November 20, 2020 

Racing against the clock: Pac-12 coaches battle the pandemic as the season approaches

Each team has faced its own obstacles. Can they overcome those obstacles before Nov. 25?

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Mya Hollingshed (21) and Charlotte Whittaker (45) of Colorado women’s basketball practice as they prepare for the 2020-21 season. Photo courtesy of the University of Colorado Athletics.

In mere days the 2020-21 women’s basketball season will be upon us. That doesn’t mean that everyone is ready to play. In fact, far from it.

In the Pac-12, coaches are battling everything from canceled non-conference games to government regulations to quarantines as they try to prepare their teams for one of the toughest conferences in the country.

It started early for USC coach Mark Trakh. This summer, teams were allowed to bring in players for voluntary workouts beginning in July. The Women of Troy had just three players who were able to return to campus to do that.

Once practices got underway in earnest, things seemed to be looking up for Trakh and his team. The young squad, featuring last year’s Pac-12 Freshman of the Year, Alissa Pili, has caught the eyes of the media and opposing coaches.

Both groups voted the Women of Troy the sixth-best team in the league. Pili found herself on the preseason All-Pac-12 list. But things weren’t going as well behind the scenes.

As the second week of November dawned, a single positive test for the novel coronavirus shut down the team for two weeks. When Pac-12 media day rolled around on Nov. 17, USC was finally preparing to return to practice the following day.

“Control what you can control, and what you can’t control, you just got to be patient,” Trakh said. “We were told we couldn’t practice for two weeks, and you just deal with it and continue to communicate with your players. And we just today got together and prepared for tomorrow’s practice plan.

The lack of November practices wasn’t the first obstacle Trakh’s team has encountered as they tried to prepare for the season in the middle of the pandemic. While some teams were able to work in the late summer, that wasn’t the case for the teams in California.

“We didn’t practice or have any workouts this summer and we just missed a couple of weeks,” Trakh said. “So how are we translating that to our first game? We’re going to choose up sides and play a pickup game basically on Nov. 25. There’s really not a lot we can put in the next six practices. But hopefully, we’ll just roll the ball out and see what happens early.”

Across town, UCLA’s Cori Close doesn’t know who she’s going to be able to roll the ball to. The Bruins have only eight players available.

The first hit to UCLA’s depth chart came via the opt-out. Both Kiara Jefferson and Kayla Owens are taking the season off due to concerns about the pandemic.

The Bruins took another shot from the pandemic when two of their three freshmen were blocked from entering the country.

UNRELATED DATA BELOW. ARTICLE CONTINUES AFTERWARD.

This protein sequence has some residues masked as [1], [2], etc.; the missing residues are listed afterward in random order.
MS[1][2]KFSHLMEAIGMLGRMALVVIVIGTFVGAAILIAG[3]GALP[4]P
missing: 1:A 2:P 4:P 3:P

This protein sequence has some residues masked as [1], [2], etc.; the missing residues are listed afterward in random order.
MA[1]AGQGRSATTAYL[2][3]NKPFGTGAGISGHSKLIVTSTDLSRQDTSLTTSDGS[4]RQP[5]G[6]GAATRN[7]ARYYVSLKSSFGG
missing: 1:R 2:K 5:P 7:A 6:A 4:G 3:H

“This was a very difficult year to have an all international class,” Close said. “Honestly, we were maybe one of the best classes we’ve ever signed. And so, really, we’re excited about having them come in, and then COVID hits.”

Immigration rules governing the entry of international students changed rather suddenly this year. First-year internationals were not allowed to enter the U.S. unless they would be taking at least one in-person class.

That has caught several international student-athletes in a web they can’t get out of. Athletes from several universities, including the two UCLA women’s basketball players, have entered into a lawsuit against the U.S. government to get into the country.

“I really respect UCLA for how they have just really put the health and safety of the student-athletes (first),” Close said. “We have just been in a county that it’s really difficult. We don’t have an in-person class that those young women can take because of COVID.”

Teams that have a full complement of players are facing their own hurdles. Finding non-conference opponents is a big one.

The league went to a 22-game schedule this season partly to limit the number of games they had to play against teams that might not have the exact same protocols as the Pac-12. But even finding three opponents outside the conference has proved to be a challenge.

Arizona lost two of its three non-conference opponents the week of Nov. 9. That left with only one game on the schedule that wasn’t against a Pac-12 foe.

“Even before COVID, it was…getting more challenging to fill the last couple of games,” Arizona coach Adia Barnes said. “But just last week, we lost two games. So I think the challenging part is navigating all the different conferences, and their rules and their travel bans, and just trying to find games. Because when you’re a coach and you have to resort to Twitter to try to find games, it’s kind of comical.”

Oregon State has since suffered similar problems. The Beavers lost a game against Idaho when the Vandals canceled.

Written by Kim Doss

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